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After looking at the comments and the votes, I believe that this question warrants a discussion. As I don't want to preference my own thinking above others in the community, I'll put my thoughts in an answer below.

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I am perplexed about why this was closed in the first place, as I don't see how it can be a question about aesthetics at all.

Colors in a block-based language are an aspect of how organizing principles of code are communicated. A quick look at Snap! shows that these colors are not simply to be pretty, but rather to allow someone to easily be able to follow the flow of the code (yellow), or to permit a kid to easily spot why the pen is not writing properly (blue-green).

I haven't placed my vote yet, but I believe it should be re-opened (and I currently intend to cast my vote that way, unless some comment comes along here that I find persuasive). Perhaps others can explain why they believe it should be closed.

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After a group discussion, we decided that we were unclear about OPs intentions, as there were multiple possible readings of the question. We discussed two possibilities:

  1. OP was asking about color choices specifically
  2. OP was asking about how to logically group commands by color in order to enhance student understanding.

In the case of (1), this question was deemed to be off-topic for cseducators, and a duplicate (or near duplicate) of this question from ux.SE. We believe that the question would possibly be on-topic at ux.

In the case of (2), then the question is on-topic for cseducators. It suffers from being unclear, however, and should be modified to make clear that it is about how to organize commands into color groups, at which time the question can be reopened.

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I've been going back and forth on this question. I originally voted to close because I saw this less as a pedagogical discussion and more of a UX one. The design of an app for use in the classroom, while educational in the end, is initially about user experience; it just so happens that the users in this case are students. That fact doesn't necessarily make educators the experts. (I hope that makes sense: I'm trying to be nuanced.)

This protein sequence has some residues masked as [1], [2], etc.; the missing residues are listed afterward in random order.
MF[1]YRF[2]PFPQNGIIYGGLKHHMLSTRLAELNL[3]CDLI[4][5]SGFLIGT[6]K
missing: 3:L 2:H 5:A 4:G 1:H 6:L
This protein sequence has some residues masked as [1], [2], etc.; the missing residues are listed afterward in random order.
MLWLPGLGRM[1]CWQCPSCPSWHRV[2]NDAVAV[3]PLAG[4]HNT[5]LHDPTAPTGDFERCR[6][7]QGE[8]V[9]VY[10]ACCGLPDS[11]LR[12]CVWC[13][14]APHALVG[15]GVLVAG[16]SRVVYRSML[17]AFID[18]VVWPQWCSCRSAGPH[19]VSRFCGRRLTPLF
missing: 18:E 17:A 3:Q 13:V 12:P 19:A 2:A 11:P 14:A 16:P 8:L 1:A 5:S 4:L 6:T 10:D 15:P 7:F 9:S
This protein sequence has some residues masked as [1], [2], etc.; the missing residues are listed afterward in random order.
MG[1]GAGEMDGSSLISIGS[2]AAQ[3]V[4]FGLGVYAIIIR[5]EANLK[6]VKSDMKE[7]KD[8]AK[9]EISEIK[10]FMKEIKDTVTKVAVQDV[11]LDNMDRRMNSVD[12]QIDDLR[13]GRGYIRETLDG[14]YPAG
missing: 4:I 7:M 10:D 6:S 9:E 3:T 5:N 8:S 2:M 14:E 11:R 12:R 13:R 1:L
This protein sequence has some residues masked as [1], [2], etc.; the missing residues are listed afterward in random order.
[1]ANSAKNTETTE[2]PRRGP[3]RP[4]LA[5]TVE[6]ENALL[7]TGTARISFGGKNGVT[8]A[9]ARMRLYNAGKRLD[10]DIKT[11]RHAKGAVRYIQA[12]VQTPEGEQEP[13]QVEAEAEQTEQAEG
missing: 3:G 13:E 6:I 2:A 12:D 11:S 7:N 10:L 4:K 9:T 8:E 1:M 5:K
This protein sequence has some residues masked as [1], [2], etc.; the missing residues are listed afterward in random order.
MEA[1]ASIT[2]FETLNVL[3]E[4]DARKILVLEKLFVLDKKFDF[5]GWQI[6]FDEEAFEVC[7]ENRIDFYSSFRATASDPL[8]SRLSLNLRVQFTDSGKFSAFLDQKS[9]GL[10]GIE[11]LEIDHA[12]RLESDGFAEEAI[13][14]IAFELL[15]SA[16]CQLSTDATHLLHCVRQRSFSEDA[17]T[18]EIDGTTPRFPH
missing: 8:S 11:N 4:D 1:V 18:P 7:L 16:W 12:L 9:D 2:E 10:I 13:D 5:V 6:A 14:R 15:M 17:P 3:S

To explore this issue more, I went through UX.SE and found this question which has been viewed more than 10K times: Should software for 8 to 14 year olds be colourful and “childish”? (and which links to this bit of relevant research)

Based on those answers, which are informed by a deep understanding of color psychology and cognitive development, I see this as an area where UX expertise, as opposed to CSEd expertise, provides the better answer.

Maybe that's one way for us to draw a dividing line as we decide what's in and what's out here: is this the community with the greatest expertise on SE to answer that question? In this instance, I would have to say no.

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To me this seems fairly clear cut: Is it a question about teaching computer science? It is, but it indirectly, and in my opinion, although I do really think it's an interesting question, it's too far from direct teaching to be on topic here.

I believe this to be too off topic because although it's a question about language design for a language used for teaching. You probably wouldn't call a professional language designer an educator (although some language designers are educators also). This is a language design and UX question because the core question is "How can I design a language for xyz (language design)? Which colors (UX design) should I use?" The goal of the OP is not to teach, but to design a language for use by teachers.

If questions indirectly related to computer science are made on topic for this site, I believe that we'd also have to permit questions like "How can I choose a UI design for my remote desktop tool for classrooms?" which sounds off topic to me.

The language design question is really asking about creating a tool for teachers rather than teaching and as such is off topic.

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